WASHINGTON — Chad Henne is ending his nearly 15-year NFL career on a high note. The backup quarterback for the Kansas City Chiefs announced his retirement late Sunday night, hours after his team won the Super Bowl.
"Calling it a career. Capping it off with @budlight and another ring," Henne wrote on Instagram, sharing a photo of himself grinning on the confetti-covered field.
Henne, 37, joined the NFL in 2008 and was a starter at various points earlier in his career with the Dolphins and Jaguars. The University of Michigan alum backed up Chiefs' QB Patrick Mahomes for five seasons and proved his worth at a handful of critical games, including this year's playoffs.
Mahomes left the team’s AFC divisional round game against the Jaguars with an ankle injury in the second quarter and Henne entered, completing 5 of 7 passes during a 98-yard touchdown drive.
Mahomes returned after halftime, but those seven points proved crucial. The Chiefs edged the Jags 27-20.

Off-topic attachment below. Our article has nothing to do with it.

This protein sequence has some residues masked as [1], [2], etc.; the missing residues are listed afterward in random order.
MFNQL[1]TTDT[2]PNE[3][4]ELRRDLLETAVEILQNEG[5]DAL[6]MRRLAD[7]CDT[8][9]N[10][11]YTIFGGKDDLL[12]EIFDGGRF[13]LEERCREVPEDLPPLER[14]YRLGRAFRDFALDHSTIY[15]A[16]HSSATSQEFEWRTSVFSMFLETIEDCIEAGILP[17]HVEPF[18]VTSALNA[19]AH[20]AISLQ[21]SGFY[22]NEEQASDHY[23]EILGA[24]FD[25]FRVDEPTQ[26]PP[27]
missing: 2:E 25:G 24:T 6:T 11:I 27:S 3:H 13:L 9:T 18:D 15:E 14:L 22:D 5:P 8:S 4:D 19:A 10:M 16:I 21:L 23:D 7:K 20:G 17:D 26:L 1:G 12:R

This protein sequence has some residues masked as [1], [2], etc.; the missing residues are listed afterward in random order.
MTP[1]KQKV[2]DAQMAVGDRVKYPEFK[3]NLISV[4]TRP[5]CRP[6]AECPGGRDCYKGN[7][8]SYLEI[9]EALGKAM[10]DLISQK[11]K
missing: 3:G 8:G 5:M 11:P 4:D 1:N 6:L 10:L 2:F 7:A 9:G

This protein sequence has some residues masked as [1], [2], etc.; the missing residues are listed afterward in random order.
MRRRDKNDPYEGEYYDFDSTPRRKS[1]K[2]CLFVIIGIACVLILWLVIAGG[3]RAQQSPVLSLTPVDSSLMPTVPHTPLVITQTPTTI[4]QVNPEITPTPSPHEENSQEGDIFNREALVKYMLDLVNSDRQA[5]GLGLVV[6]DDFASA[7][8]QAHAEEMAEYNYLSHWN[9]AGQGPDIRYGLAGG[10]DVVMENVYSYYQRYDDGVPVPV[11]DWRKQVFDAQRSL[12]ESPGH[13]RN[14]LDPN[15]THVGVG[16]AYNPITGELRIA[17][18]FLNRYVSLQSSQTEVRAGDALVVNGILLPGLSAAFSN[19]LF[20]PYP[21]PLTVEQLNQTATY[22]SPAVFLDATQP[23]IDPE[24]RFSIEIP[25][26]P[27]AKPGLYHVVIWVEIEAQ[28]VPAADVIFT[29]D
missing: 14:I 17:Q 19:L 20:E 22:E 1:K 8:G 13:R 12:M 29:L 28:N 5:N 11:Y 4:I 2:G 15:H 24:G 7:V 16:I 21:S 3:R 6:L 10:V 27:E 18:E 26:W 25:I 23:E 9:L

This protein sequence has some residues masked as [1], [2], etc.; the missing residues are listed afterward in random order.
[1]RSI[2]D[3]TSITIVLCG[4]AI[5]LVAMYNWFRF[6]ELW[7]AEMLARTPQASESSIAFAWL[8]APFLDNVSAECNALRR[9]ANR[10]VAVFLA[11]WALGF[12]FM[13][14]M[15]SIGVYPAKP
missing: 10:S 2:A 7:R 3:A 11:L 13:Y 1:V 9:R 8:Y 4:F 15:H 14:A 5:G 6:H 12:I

Henne didn't play in either of his team's Super Bowl victories, though it looked likelier this year — Mahomes' ankle was reinjured late in the first half.
“You put your ego aside,” Henne said in the week leading up to the Super Bowl. “Every time you walk into the room, even though you want to be the starter, you’ve got to understand your role. There’s only 32 starting quarterbacks in the league and they're pretty darn good. If you can be the next guy in line, that’s pretty good, too.”
Well-wishes for Henne rolled in Sunday night from his team and fellow athletes across the league.
"Congratulations on an incredible career," the Chiefs' official Instagram account commented. "Thank you for everything you’ve done for us."
Henne has two children with his wife, Brittany. Asked before the Super Bowl about his plans for the future, he said any decision would have a lot to do with his family.
"We'll see," Henne told Fox 43 in his home state of Pennsylvania. "I mean, I'll have to talk to my family after the season and see where we're at... My kids are nine and seven right now, our roots will be back in Pennsylvania once I'm done."
The Associated Press contributed to this report.